Born into a family of Quakers, David Kendall had a birthright claim to be a conscientious objector when the draft was instituted during the Vietnam War. But while he opposed the war, he couldn’t in good faith claim to be a pacifist, those who know him say. So as a student at Yale Law School at the time, he did two things instead: he dove into researching how the draft lottery worked, eventually co-writing a book on the subject, and he enlisted in ROTC, taking a commission as 2nd Lieutenant.
Kendall didn’t end up deploying overseas, but his experience with the draft is as good a place as any to begin understanding the man Hillary Clinton has turned to once again for legal help, this time defending her use of personal email as Secretary of State. Liberal, intellectual and relentlessly committed to the fight, the affable Kendall, who has known the Clintons since their time together at Yale and who defended Bill Clinton during his impeachment, is once again preparing to go to war, whether he has to or not.
Increasingly, it looks as if he will. This week, the Intelligence Community Inspector General told Congress that two of the emails that were stored on Clinton’s unclassified, private email server contain information that should have been classified at the highest level, Top Secret, because they were derived in part from secret overhead eavesdropping platforms like satellites or drones. The IG says there are hundreds of other emails containing classified information in the stash of 55,000 the State department is reviewing from Clinton’s server. Most threatening of all, the hard-headed investigators at the FBI are conducting an inquiry into how classified information made it into unclassified settings. This week, the FBI took possession of both Clinton’s server and thumb drives containing copies of the emails that Kendall had been holding for safekeeping.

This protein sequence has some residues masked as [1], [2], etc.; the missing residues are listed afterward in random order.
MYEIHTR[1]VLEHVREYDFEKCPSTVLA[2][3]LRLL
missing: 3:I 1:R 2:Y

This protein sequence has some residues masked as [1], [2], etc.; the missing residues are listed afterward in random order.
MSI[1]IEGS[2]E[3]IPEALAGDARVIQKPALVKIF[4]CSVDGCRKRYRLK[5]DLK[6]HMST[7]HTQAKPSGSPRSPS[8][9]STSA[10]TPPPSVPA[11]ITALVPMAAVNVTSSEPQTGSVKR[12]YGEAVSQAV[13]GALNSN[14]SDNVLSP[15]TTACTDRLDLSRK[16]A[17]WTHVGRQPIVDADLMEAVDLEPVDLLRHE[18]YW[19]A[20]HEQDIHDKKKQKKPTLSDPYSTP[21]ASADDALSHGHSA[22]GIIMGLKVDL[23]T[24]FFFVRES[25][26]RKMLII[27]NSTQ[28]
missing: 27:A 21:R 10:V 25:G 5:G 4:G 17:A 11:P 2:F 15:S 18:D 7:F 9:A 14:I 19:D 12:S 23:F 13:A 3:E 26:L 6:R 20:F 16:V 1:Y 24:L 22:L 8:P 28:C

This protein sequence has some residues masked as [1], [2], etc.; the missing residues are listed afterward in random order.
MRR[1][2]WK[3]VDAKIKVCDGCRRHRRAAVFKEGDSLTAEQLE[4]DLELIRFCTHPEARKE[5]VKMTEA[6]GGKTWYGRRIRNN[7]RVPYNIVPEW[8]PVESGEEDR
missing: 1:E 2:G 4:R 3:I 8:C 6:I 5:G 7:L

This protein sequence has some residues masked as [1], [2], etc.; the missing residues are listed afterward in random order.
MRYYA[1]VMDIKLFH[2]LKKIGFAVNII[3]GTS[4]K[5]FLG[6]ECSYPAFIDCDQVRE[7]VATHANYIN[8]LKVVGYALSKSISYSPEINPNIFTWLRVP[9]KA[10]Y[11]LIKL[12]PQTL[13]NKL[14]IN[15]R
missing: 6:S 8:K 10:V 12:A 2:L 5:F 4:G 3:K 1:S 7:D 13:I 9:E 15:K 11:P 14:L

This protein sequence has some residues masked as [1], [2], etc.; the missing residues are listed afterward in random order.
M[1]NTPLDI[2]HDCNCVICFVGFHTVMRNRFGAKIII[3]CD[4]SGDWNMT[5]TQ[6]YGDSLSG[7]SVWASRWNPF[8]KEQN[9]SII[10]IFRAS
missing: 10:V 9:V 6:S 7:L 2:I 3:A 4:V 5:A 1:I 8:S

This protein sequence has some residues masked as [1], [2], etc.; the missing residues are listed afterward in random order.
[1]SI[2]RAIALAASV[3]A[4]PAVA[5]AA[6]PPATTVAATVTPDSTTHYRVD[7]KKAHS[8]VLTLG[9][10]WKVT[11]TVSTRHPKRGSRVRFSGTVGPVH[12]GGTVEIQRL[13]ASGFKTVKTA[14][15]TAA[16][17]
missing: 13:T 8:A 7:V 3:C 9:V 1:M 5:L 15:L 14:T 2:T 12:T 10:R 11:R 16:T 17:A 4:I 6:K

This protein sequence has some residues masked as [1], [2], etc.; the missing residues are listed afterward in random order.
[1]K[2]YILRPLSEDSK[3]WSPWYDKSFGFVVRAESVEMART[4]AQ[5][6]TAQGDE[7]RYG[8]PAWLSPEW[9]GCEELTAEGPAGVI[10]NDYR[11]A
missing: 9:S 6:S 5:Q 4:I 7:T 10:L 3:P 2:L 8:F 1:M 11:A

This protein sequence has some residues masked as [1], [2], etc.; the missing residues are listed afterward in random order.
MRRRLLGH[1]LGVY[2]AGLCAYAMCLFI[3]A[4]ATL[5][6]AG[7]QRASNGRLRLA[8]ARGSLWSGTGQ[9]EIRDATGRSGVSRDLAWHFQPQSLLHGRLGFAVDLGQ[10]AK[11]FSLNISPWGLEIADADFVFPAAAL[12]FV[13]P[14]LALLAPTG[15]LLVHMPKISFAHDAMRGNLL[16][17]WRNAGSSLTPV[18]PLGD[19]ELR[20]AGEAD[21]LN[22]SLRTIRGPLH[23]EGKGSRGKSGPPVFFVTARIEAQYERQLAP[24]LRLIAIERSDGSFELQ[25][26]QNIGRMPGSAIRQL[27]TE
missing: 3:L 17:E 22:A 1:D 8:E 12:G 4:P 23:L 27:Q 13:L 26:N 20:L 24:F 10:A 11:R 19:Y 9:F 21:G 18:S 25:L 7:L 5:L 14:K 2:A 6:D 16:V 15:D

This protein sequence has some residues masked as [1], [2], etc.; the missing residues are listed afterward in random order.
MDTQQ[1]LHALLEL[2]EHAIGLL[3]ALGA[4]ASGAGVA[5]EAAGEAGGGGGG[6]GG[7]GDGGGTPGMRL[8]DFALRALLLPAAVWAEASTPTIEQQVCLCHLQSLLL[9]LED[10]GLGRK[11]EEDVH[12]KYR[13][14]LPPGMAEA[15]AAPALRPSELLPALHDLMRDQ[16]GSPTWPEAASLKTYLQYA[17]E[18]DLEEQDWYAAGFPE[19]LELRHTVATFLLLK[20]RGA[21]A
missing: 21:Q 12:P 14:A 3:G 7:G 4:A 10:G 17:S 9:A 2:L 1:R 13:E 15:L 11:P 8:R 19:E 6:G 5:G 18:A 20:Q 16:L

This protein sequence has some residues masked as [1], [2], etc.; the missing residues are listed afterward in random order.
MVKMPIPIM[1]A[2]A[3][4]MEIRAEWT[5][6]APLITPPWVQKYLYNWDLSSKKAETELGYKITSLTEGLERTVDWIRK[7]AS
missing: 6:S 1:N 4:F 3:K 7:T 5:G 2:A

For Clinton, the prohibitive favorite for the Democratic presidential nomination in 2016, the developments are a thicket of political, bureaucratic and legal challenges that threaten to stall her campaign and further damage her trust with voters. For Kendall, the challenge is to deliver his expertise in a context where legal fallout is only half the battle.
In one sense, Clinton and Kendall are well matched. Both excelled at law school and they sought out each others’ advice early in their careers. Kendall called her when he needed a contact in Arkansas, where she worked as a young attorney while Bill Clinton pursued politics. And she called Kendall when she needed advice from D.C., where he had joined Washington’s premier litigation firm, Williams and Connolly, after clerking for Supreme Court Justice Byron White and specializing in death penalty appeals at the NAACP Legal Defense Fund in New York.
It was when the Clintons arrived in Washington with the baggage of the Whitewater investigation that they really reconnected with Kendall, however, hiring him to defend them against accusations of improper business dealings. And when Clinton found himself needing to prepare for grand jury testimony in the Monica Lewinsky investigation four years later, it was Kendall who prepared him. “His job was to make sure there was never a criminal charge against the president,” says one member of Bill Clinton’s legal team, and “his preparation [of Clinton for the grand jury testimony] will go down as one of the best ever.”